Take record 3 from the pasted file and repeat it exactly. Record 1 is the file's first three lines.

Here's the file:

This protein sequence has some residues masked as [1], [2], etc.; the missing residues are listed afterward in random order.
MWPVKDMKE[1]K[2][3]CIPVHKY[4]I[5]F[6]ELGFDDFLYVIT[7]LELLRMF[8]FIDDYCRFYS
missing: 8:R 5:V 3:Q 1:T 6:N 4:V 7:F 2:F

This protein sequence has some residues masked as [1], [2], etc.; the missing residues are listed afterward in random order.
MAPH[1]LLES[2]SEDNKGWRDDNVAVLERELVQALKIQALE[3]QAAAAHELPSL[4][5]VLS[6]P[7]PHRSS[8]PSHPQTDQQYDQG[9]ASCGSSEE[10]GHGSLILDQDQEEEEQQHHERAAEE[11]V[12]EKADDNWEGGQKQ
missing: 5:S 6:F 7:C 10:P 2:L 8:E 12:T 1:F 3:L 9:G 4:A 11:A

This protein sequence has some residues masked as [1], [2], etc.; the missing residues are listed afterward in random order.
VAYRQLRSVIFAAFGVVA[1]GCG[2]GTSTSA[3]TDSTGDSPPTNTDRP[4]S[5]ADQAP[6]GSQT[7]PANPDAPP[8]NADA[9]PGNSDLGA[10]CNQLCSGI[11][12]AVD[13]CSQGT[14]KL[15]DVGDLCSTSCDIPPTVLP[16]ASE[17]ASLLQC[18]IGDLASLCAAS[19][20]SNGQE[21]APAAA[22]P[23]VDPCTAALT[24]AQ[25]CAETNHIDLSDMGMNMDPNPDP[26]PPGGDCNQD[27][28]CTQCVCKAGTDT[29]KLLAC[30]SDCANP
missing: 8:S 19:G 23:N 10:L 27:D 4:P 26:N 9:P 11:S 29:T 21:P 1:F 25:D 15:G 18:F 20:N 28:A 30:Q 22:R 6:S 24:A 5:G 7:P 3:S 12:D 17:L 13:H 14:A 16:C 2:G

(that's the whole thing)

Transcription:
This protein sequence has some residues masked as [1], [2], etc.; the missing residues are listed afterward in random order.
VAYRQLRSVIFAAFGVVA[1]GCG[2]GTSTSA[3]TDSTGDSPPTNTDRP[4]S[5]ADQAP[6]GSQT[7]PANPDAPP[8]NADA[9]PGNSDLGA[10]CNQLCSGI[11][12]AVD[13]CSQGT[14]KL[15]DVGDLCSTSCDIPPTVLP[16]ASE[17]ASLLQC[18]IGDLASLCAAS[19][20]SNGQE[21]APAAA[22]P[23]VDPCTAALT[24]AQ[25]CAETNHIDLSDMGMNMDPNPDP[26]PPGGDCNQD[27][28]CTQCVCKAGTDT[29]KLLAC[30]SDCANP
missing: 8:S 19:G 23:N 10:L 27:D 4:P 26:N 9:P 11:S 29:T 21:P 1:F 25:D 15:G 18:F 20:N 28:A 30:Q 22:R 6:S 24:A 5:G 7:P 3:S 12:D 17:L 13:H 14:A 16:C 2:G